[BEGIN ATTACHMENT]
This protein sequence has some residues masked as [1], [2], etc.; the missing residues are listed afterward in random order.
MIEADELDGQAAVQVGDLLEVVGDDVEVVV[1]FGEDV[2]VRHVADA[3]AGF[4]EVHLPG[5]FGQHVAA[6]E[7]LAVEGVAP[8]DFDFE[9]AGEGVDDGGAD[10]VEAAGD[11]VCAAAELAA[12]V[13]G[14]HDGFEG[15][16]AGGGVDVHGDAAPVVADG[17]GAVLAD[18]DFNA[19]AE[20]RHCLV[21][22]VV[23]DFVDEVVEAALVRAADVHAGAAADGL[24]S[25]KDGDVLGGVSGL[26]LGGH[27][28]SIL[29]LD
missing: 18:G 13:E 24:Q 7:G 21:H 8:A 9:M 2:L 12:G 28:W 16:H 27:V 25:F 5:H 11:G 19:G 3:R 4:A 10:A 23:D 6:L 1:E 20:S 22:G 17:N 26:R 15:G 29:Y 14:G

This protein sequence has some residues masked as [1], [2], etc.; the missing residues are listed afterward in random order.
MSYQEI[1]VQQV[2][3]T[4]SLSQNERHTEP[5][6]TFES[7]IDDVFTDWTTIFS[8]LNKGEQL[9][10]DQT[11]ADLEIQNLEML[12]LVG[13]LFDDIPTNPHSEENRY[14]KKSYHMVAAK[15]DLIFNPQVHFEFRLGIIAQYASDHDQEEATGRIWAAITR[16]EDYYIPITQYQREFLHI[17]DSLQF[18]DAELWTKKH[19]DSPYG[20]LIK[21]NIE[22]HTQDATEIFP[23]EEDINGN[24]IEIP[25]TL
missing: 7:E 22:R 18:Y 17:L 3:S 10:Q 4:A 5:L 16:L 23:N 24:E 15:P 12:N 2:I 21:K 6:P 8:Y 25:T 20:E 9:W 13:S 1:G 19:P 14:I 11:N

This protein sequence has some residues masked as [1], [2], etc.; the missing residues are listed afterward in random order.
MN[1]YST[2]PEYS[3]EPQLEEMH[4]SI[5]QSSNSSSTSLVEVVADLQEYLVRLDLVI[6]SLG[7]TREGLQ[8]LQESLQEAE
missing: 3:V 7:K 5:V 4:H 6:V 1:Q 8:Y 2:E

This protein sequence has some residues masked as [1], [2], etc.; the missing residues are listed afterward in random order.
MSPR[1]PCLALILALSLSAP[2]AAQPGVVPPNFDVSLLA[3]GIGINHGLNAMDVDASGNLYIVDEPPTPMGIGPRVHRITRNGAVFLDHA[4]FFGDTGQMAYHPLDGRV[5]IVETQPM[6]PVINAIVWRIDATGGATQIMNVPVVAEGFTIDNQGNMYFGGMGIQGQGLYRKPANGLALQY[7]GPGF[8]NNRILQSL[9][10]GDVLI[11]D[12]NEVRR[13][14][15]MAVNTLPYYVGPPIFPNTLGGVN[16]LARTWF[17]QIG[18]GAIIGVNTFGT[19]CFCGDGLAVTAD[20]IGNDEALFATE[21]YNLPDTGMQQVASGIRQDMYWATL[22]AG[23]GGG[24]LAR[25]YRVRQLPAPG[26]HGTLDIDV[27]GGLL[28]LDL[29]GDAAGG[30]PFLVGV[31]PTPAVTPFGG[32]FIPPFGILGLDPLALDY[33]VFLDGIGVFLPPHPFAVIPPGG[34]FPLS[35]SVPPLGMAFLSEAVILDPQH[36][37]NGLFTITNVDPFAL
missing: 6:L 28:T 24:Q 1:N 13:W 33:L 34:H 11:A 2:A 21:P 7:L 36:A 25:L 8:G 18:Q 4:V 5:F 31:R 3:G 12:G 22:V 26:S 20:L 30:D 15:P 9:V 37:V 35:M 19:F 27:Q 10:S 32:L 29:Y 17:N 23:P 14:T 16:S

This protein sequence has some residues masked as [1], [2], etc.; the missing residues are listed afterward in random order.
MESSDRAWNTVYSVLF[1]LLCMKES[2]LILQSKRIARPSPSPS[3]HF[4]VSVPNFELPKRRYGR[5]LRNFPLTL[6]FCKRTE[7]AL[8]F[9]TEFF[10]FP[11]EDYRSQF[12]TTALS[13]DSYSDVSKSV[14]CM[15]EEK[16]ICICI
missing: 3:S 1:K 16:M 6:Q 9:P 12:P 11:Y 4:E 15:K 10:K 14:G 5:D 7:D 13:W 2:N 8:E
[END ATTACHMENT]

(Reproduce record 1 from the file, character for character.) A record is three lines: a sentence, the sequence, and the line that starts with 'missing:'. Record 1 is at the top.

This protein sequence has some residues masked as [1], [2], etc.; the missing residues are listed afterward in random order.
MIEADELDGQAAVQVGDLLEVVGDDVEVVV[1]FGEDV[2]VRHVADA[3]AGF[4]EVHLPG[5]FGQHVAA[6]E[7]LAVEGVAP[8]DFDFE[9]AGEGVDDGGAD[10]VEAAGD[11]VCAAAELAA[12]V[13]G[14]HDGFEG[15][16]AGGGVDVHGDAAPVVADG[17]GAVLAD[18]DFNA[19]AE[20]RHCLV[21][22]VV[23]DFVDEVVEAALVRAADVHAGAAADGL[24]S[25]KDGDVLGGVSGL[26]LGGH[27][28]SIL[29]LD
missing: 18:G 13:E 24:Q 7:G 21:H 8:A 9:M 2:L 12:G 28:W 16:H 27:V 25:F 5:H 11:G 19:G 3:R 4:A 10:A 23:D 6:L 1:E 20:S 22:G 17:N 26:R 15:G 29:Y 14:G